"I had been through psychiatric treatment in the past for depression and suicide attempts without any cause that anybody could come up with," she said in 1992. "My therapy didn't really get anywhere because they didn't know what was feeding into this. And when these flashbacks came back to me, I was told that they felt that this is what's been causing these feelings all along. That I had repressed it and had no conscious memory of it."

Because the alleged attacks had happened in Arizona, Kim Logerquist needed a local attorney to take her case. She found one in Kent Turley, an experienced, loquacious barrister based in Phoenix.

Turley filed the lawsuit in September 1992.

The following March, he asked John Danforth in a deposition, "And you feel indeed that you are being falsely accused by her?"

"Yes, sir."

"Do you have any thoughts why?"

Dr. Danforth's co-counsel, Frank Parks -- one of Arizona's preeminent medical-malpractice lawyers -- interrupted his client: "We are not going to answer that we think she is a crazy woman. . . . We are not going to get into that."

"Is he correct, that you think she's crazy?" Turley asked Danforth.

"I can't say, because I don't know her," the doctor replied, "but I certainly think the charges are false. Why she's doing it, I can't read her mind, whether she's a kook or whether she's been misled by some kooks."

In late 1993, Logerquist phoned the Mesa Police Department to report her alleged molestations of 22 years earlier. A detective later wrote that Logerquist told him her attorney had suggested she call.

Logerquist added a new wrinkle during her interview: "She also remembers Dr. Danforth saying, 'If you tell your mom and dad about the things that are making you cry, I'll tell your mom and dad there is something wrong with you, and you will have to go away and live where bad kids live.'"

The detective concluded, "At this time, I find that there is no probable cause to believe that a crime was committed in this case."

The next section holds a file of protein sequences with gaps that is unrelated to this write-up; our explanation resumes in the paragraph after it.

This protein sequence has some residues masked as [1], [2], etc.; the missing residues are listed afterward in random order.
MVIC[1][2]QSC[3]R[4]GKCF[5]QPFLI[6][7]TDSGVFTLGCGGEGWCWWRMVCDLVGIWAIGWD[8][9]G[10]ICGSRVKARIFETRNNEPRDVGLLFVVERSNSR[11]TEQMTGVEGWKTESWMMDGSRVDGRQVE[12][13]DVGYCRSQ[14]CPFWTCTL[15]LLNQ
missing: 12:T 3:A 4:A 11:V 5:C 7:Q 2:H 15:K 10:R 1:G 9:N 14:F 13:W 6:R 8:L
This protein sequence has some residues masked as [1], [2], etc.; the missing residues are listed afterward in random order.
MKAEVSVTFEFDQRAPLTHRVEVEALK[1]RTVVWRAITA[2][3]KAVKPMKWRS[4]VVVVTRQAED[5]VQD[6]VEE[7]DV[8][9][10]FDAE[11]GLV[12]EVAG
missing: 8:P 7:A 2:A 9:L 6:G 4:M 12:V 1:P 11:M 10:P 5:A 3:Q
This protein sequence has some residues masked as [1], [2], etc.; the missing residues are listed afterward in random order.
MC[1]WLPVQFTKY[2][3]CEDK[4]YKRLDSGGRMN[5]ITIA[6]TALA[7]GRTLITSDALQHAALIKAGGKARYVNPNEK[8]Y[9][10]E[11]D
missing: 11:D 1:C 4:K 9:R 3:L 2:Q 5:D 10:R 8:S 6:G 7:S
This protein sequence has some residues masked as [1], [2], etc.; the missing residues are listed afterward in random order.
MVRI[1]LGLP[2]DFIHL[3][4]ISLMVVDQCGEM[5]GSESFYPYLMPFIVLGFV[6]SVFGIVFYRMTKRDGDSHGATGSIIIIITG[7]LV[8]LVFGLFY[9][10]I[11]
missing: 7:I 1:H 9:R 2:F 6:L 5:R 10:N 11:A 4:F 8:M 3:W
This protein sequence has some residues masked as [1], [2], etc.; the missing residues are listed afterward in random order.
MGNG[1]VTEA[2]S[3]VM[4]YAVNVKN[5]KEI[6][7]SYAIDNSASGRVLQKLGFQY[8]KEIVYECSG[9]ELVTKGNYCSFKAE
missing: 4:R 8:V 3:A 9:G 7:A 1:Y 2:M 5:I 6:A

Both sides started marshaling the expert witnesses that inevitably accompany such cases.

Logerquist hired Dr. Bessel van der Kolk, the distinguished director of The Trauma Center, located near Boston. He has treated hundreds of apparently verifiable survivors of childhood sexual abuse, and authored the well-considered book Traumatic Stress.

Van der Kolk agreed to testify generally on the phenomenon of stress and how, in his estimation, it sometimes causes a kind of amnesia. But he never would interview Logerquist about her allegations.

Danforth's attorneys retained Dr. John Kihlstrom, a renowned researcher and psychologist at the University of California at Berkeley. Unlike van der Kolk, Kihlstrom doesn't treat patients. But he's written chapters on memory in standard texts used by students and professionals.

Kihlstrom says proof of trauma-induced amnesia is extremely rare, and that clinicians should find solid corroboration before believing a patient's accusations. In a May 1994 deposition, he said of Kim Logerquist:

"People like Logerquist are looking for reasons, are looking for answers, are trying to find out what caused them to have the difficulties that they are experiencing. . . . [But] there is nothing about Kim's memory that leads me to conclude that it is an accurate memory, and there are many things about Kim's memory that lead me to conclude that it's an inaccurate memory."